Wednesday, July 11, 2018

Jeff Love's "The Black Circle"

Jeff Love is Research Professor of German and Russian at Clemson University. He is the author of The Overcoming of History in “War and Peace” (2004), editor of Heidegger in Russia and Eastern Europe (2017), and translator of Kojève’s Atheism, among other works.

Love applied the “Page 99 Test” to his new book, The Black Circle: A Life of Alexandre Kojeve, and reported the following:
Page 99 of my book concludes a chapter on two important Russian thinkers preceding Kojève, Vladimir Soloviev (1853-1900) and Nikolai Fedorov (1829-1903). On that page I conclude my discussion of Fedorov’s main project, which still has the power to stun. For Fedorov sought nothing less than the complete eradication of human conflict in favor of a greater conflict, that between the human being and the “blind” nature which kills and destroys, bringing death into the world. Fedorov develops this project of overcoming nature and death as one of universal resurrection and eternal life for all human beings who have ever lived. This immense, perhaps absurd “bio-political” project provides a fine example of the pursuance of perfection that is a key issue in the book and in Kojève’s thought. Kojève seeks, ostensibly in pursuit of Hegel, to complete or “perfect” the “error” of history as understood hitherto. In a distant echo of Fedorov, Kojève insists that only by overcoming nature, and therewith the inherently selfish fear of death, may we truly correct and complete history whose final goal is the creation of a universal free state. This state is universal and free precisely because it has terminated the attachment to the individual self and self-interest that gave birth to error in the complete immersion of the individual in the state and the state in the individual. Here is at once a project of revolutionary and post-revolutionary action that sees the only way of creating a community as mutual suppression of individual self-interest rather than its cultivation (in contrast to the modern bourgeois nation state). Kojève notes tartly that the supposedly free individual of this latter state is in fact deeply in thrall to fear (the “instinct” for self-preservation, the wellspring of selfishness) and the greatest of all fears, that of death, which, as Kojève reminds us elsewhere, happens only to individuals.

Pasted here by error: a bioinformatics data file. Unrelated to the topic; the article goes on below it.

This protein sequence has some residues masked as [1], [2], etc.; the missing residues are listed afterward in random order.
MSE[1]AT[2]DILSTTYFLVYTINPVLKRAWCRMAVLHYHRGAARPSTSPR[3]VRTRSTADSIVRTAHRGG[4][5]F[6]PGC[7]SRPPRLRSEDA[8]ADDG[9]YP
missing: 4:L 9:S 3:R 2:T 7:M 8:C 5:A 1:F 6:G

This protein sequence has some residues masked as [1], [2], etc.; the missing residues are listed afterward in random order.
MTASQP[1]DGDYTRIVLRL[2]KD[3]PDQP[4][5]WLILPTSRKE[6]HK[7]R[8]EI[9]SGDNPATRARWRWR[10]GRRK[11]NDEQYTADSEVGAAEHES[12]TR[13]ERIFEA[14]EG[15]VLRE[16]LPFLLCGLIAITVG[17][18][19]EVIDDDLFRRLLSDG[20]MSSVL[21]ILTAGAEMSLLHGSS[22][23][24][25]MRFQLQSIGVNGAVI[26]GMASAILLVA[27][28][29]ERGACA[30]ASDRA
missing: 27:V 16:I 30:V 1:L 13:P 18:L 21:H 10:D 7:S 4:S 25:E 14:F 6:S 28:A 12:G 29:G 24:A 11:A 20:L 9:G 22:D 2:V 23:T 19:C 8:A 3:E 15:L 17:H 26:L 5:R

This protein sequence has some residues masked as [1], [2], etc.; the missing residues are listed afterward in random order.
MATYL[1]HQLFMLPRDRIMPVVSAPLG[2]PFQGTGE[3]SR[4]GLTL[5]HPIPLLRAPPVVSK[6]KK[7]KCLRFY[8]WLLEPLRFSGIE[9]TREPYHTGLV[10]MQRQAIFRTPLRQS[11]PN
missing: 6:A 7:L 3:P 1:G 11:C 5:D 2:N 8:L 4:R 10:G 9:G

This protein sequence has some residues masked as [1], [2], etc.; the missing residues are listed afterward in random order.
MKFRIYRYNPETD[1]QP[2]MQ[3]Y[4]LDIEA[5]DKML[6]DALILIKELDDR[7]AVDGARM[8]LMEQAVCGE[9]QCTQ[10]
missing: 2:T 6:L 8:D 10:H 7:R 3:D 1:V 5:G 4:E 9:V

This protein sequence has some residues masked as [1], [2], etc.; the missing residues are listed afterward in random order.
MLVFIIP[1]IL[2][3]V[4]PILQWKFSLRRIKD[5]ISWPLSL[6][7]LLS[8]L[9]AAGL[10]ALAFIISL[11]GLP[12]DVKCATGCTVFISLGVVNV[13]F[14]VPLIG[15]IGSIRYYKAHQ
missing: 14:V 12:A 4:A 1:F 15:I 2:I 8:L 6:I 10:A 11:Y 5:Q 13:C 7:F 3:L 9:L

Learn more about The Black Circle at the Columbia University Press website.

My Book, The Movie: The Black Circle.

--Marshal Zeringue